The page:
Discover more from Bernard Goldberg's Commentary
Mayor Pete Heads Home to Indiana
A few takeaways from Saturday’s South Carolina primary:
Turns out reports of Joe Biden’s political demise were premature. He needed to win in the South’s first primary or his third try for the White House would have gone down the drain. He did win, overwhelmingly, with nearly 50 percent of the vote.
Bernie Sanders finished way behind in second place. Tom Steyer came in third and dropped out of the race.
And then there’s the new kid on the block, Pete Buttigieg, who after coming in fourth in South Carolina, also called it quits.
For a millennial mayor of a small city in Indiana, Mayor Pete came out of nowhere and for a while chalked up some impressive primary finishes.
Until he hit a snag in Nevada he had more delegates than any of the other candidates … and that includes Bernie Sanders and Joe Biden, two old pros who were building their careers before Mayor Pete was even born.
For a young man just about nobody outside South Bend ever heard of, he had done quite well -- at least with white voters.
Black voters? That’s something else. A recent Fox News poll had him at just 2 percent support among African Americans Democrats nationwide.
And in South Carolina, where according to exit polls African Americans made up 56 percent of the Democratic vote, Buttigieg was able to garner only 3 percent of the black vote. (Joe Biden got 61 percent.)
Buttigieg was popular with many Democrats, but he wasn't progressive enough for a party that has moved far to the left. And because he is openly gay, he was at a disadvantage with black voters, who make up a sizable chunk of the Democrat voter base -- a disadvantage he could not overcome.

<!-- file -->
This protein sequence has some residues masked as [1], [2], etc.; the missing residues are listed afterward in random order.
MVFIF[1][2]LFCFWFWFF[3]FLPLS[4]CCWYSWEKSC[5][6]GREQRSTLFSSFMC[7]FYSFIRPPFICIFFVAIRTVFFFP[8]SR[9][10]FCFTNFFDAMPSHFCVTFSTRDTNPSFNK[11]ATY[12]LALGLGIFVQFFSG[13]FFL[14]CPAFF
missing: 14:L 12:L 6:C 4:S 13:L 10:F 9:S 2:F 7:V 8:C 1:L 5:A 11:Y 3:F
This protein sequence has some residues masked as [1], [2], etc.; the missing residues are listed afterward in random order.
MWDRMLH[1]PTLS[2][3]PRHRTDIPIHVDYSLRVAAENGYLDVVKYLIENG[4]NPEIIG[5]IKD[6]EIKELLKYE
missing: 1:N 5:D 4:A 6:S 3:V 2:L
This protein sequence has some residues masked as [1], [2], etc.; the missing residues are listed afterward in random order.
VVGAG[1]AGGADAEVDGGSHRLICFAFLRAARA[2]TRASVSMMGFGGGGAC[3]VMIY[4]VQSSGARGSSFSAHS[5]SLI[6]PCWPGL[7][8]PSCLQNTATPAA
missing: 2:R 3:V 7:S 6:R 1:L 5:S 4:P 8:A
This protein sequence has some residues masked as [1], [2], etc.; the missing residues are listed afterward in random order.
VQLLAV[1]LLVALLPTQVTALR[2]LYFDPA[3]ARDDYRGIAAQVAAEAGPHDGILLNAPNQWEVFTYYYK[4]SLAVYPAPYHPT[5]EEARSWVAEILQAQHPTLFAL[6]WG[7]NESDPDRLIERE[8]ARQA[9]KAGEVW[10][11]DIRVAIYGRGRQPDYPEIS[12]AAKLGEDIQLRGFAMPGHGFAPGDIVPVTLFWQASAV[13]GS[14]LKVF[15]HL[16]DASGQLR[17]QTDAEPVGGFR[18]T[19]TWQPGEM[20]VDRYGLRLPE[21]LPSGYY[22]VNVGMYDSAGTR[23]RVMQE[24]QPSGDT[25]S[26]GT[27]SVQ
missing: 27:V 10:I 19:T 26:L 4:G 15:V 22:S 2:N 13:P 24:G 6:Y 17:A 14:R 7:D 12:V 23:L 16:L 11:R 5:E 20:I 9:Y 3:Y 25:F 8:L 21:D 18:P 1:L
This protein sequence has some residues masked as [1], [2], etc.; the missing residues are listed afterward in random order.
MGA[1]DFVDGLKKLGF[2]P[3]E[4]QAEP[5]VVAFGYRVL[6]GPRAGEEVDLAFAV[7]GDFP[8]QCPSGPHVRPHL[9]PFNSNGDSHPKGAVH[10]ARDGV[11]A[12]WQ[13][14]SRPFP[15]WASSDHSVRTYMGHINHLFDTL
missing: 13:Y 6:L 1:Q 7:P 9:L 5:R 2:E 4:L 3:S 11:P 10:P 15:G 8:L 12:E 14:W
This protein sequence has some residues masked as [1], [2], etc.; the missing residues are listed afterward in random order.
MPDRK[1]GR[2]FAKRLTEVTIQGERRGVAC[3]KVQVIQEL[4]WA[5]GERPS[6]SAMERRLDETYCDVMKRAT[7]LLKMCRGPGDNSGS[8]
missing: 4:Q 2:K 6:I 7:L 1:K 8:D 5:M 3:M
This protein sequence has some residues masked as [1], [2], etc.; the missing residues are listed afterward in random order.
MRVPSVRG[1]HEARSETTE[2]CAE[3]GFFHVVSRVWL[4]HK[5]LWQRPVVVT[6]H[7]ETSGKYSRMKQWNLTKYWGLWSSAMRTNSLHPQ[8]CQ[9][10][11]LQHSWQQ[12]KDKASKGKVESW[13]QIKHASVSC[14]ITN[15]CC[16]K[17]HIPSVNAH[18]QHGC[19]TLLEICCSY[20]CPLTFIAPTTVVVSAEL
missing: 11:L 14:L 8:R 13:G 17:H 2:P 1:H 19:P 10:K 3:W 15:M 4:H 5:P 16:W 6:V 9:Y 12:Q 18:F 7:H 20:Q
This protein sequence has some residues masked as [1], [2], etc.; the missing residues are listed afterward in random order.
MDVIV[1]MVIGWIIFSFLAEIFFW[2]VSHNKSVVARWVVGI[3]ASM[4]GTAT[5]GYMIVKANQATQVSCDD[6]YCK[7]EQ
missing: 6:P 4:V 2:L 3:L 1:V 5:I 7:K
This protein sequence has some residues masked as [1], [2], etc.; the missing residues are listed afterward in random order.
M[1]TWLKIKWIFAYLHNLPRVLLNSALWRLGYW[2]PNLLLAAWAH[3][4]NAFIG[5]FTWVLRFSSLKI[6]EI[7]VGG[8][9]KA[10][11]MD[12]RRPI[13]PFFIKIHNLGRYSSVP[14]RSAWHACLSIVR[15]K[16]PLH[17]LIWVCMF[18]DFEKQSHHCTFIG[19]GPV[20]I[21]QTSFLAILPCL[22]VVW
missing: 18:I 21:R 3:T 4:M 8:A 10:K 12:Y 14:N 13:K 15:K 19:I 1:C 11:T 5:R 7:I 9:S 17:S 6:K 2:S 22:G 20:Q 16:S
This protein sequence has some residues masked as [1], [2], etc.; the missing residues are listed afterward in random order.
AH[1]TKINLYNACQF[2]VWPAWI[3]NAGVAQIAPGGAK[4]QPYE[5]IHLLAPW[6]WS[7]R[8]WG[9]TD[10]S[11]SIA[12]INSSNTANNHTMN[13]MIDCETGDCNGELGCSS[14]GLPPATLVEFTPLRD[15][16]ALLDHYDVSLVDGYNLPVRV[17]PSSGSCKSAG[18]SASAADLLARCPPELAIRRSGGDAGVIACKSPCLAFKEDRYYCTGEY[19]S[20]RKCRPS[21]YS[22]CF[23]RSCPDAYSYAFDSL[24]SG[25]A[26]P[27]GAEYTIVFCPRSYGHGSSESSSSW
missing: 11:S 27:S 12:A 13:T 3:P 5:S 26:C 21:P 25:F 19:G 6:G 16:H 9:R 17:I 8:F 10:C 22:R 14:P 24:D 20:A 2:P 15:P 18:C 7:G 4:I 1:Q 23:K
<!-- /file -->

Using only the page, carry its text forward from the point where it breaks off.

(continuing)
“[T]he evidence is fairly clear that black Democrats as a group are not as supportive of gay relationships or gay marriage as white Democrats,” says a piece in FiveThirtyEight. “So, it is plausible that Buttigieg, as an openly gay candidate, starts at a disadvantage among black voters.”
Especially older black voters.
In an interview on CNN, South Carolina’s most influential Democrat, Congressman Clyburn said Buttigieg might find it tough to win support from older African American voters – precisely because of his sexuality.
Dana Bash asked Clyburn if he thought Buttigieg being gay is why he's been polling so low among blacks in South Carolina ahead of its "First in the South" 2020 Democratic primary.
Clyburn said he couldn't shy away from Buttigieg's sexuality being a "generational" issue, adding there's "no question" it could hurt his popularity among older blacks in the Palmetto State.
"I know of a lot of people my age that feel that way," Clyburn, who is 79, said. "I'm not going to sit here and tell you otherwise. I think everybody knows that's an issue."
When asked if Buttigieg’s sexuality would influence his vote, a 54-year congregant at a black church in Conway, South Carolina told the Associated Press that, “I don’t support that lifestyle, to be honest. A lot of church people don’t support that lifestyle. I’m supporting my beliefs.”
And a female 69-year old retired South Carolina teacher told the AP, “I just can’t see him being a representative for the United States of America. When you think about all of the state things that he has to attend to, being in the public eye in a foreign stage and having to have the company of his partner with him. I guess, coming from my era, my age, it just bothers me. I don’t think I will vote for him.”
You might think that since so many older black Americans have been victims of bigotry, they’d be sympathetic to another minority group that also has been targeted over the years. But for whatever reason, that clearly was not the case – or it least it wasn’t in South Carolina on Saturday.
Pete Buttigieg is only 38, he's likeable, articulate, and very smart. He may figure out a way to overcome his "black problem." If he does, I suspect we'll see him again in 2o24 -- especially if Donald Trump wins re-election.